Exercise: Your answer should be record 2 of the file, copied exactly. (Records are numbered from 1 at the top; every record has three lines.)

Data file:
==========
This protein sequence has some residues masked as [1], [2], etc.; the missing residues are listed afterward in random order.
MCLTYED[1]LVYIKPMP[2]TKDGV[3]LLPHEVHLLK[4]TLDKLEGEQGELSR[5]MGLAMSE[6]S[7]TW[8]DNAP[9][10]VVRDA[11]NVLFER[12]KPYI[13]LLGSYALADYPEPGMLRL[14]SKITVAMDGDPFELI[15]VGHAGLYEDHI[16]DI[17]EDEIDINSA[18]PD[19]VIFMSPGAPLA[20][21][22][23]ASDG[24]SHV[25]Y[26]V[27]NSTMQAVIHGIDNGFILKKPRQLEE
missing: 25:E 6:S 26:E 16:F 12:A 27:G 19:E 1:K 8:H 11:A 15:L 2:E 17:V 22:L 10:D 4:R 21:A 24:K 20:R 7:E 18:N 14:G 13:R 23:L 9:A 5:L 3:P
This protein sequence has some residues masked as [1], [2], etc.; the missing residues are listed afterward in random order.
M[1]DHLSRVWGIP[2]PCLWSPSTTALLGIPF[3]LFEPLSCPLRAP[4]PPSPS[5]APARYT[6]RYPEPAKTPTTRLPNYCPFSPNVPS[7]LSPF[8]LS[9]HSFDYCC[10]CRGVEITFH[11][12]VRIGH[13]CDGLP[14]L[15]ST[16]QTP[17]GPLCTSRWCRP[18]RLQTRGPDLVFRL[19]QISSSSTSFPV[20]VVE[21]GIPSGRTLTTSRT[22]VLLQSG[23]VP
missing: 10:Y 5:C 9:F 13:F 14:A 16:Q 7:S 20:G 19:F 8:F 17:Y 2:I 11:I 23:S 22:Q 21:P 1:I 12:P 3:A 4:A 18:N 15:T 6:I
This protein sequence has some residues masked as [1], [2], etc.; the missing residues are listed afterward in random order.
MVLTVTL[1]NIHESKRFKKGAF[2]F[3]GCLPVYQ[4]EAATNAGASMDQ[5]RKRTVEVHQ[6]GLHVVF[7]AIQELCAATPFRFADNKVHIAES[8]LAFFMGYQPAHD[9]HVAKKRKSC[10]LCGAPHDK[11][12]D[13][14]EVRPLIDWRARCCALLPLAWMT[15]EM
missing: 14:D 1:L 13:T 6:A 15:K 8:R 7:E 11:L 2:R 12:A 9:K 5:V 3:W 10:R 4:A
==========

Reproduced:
This protein sequence has some residues masked as [1], [2], etc.; the missing residues are listed afterward in random order.
M[1]DHLSRVWGIP[2]PCLWSPSTTALLGIPF[3]LFEPLSCPLRAP[4]PPSPS[5]APARYT[6]RYPEPAKTPTTRLPNYCPFSPNVPS[7]LSPF[8]LS[9]HSFDYCC[10]CRGVEITFH[11][12]VRIGH[13]CDGLP[14]L[15]ST[16]QTP[17]GPLCTSRWCRP[18]RLQTRGPDLVFRL[19]QISSSSTSFPV[20]VVE[21]GIPSGRTLTTSRT[22]VLLQSG[23]VP
missing: 10:Y 5:C 9:F 13:F 14:A 16:Q 7:S 20:G 19:F 8:F 17:Y 2:I 11:I 23:S 22:Q 21:P 1:I 12:P 3:A 4:A 18:N 15:T 6:I